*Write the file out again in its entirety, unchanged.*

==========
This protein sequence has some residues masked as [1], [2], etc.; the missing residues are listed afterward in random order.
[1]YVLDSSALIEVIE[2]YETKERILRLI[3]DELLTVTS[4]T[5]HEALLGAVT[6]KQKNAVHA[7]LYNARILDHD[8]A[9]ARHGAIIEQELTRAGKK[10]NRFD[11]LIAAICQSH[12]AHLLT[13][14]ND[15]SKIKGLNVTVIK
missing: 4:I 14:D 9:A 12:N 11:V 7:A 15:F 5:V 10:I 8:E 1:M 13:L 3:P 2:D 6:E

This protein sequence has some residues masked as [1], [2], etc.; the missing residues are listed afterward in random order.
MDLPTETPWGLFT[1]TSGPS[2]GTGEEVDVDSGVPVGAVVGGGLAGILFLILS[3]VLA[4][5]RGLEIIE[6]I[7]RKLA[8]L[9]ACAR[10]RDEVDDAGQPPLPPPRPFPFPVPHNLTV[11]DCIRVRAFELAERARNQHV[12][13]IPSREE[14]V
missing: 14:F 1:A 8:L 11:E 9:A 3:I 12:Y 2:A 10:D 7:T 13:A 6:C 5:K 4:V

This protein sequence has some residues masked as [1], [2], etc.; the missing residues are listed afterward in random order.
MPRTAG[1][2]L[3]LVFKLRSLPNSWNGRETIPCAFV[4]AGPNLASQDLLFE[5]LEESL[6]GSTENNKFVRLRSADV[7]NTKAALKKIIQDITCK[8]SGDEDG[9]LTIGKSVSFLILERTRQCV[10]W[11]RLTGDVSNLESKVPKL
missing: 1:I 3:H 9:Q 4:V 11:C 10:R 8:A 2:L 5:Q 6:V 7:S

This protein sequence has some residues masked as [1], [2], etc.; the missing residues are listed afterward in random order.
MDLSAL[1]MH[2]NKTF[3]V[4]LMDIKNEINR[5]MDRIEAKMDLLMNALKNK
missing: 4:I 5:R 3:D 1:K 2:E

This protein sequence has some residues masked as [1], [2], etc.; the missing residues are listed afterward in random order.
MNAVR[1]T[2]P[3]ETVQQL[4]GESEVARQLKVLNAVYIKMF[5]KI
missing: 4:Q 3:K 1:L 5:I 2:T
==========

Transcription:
This protein sequence has some residues masked as [1], [2], etc.; the missing residues are listed afterward in random order.
[1]YVLDSSALIEVIE[2]YETKERILRLI[3]DELLTVTS[4]T[5]HEALLGAVT[6]KQKNAVHA[7]LYNARILDHD[8]A[9]ARHGAIIEQELTRAGKK[10]NRFD[11]LIAAICQSH[12]AHLLT[13][14]ND[15]SKIKGLNVTVIK
missing: 4:I 14:D 9:A 12:N 11:V 7:A 15:F 5:V 10:I 8:E 1:M 13:L 3:P 2:D 6:E

This protein sequence has some residues masked as [1], [2], etc.; the missing residues are listed afterward in random order.
MDLPTETPWGLFT[1]TSGPS[2]GTGEEVDVDSGVPVGAVVGGGLAGILFLILS[3]VLA[4][5]RGLEIIE[6]I[7]RKLA[8]L[9]ACAR[10]RDEVDDAGQPPLPPPRPFPFPVPHNLTV[11]DCIRVRAFELAERARNQHV[12][13]IPSREE[14]V
missing: 14:F 1:A 8:L 11:E 9:A 3:I 12:Y 2:A 10:D 7:T 13:A 6:C 5:K 4:V

This protein sequence has some residues masked as [1], [2], etc.; the missing residues are listed afterward in random order.
MPRTAG[1][2]L[3]LVFKLRSLPNSWNGRETIPCAFV[4]AGPNLASQDLLFE[5]LEESL[6]GSTENNKFVRLRSADV[7]NTKAALKKIIQDITCK[8]SGDEDG[9]LTIGKSVSFLILERTRQCV[10]W[11]RLTGDVSNLESKVPKL
missing: 1:I 3:H 9:Q 4:V 11:C 10:R 8:A 2:L 5:Q 6:V 7:S

This protein sequence has some residues masked as [1], [2], etc.; the missing residues are listed afterward in random order.
MDLSAL[1]MH[2]NKTF[3]V[4]LMDIKNEINR[5]MDRIEAKMDLLMNALKNK
missing: 4:I 5:R 3:D 1:K 2:E

This protein sequence has some residues masked as [1], [2], etc.; the missing residues are listed afterward in random order.
MNAVR[1]T[2]P[3]ETVQQL[4]GESEVARQLKVLNAVYIKMF[5]KI
missing: 4:Q 3:K 1:L 5:I 2:T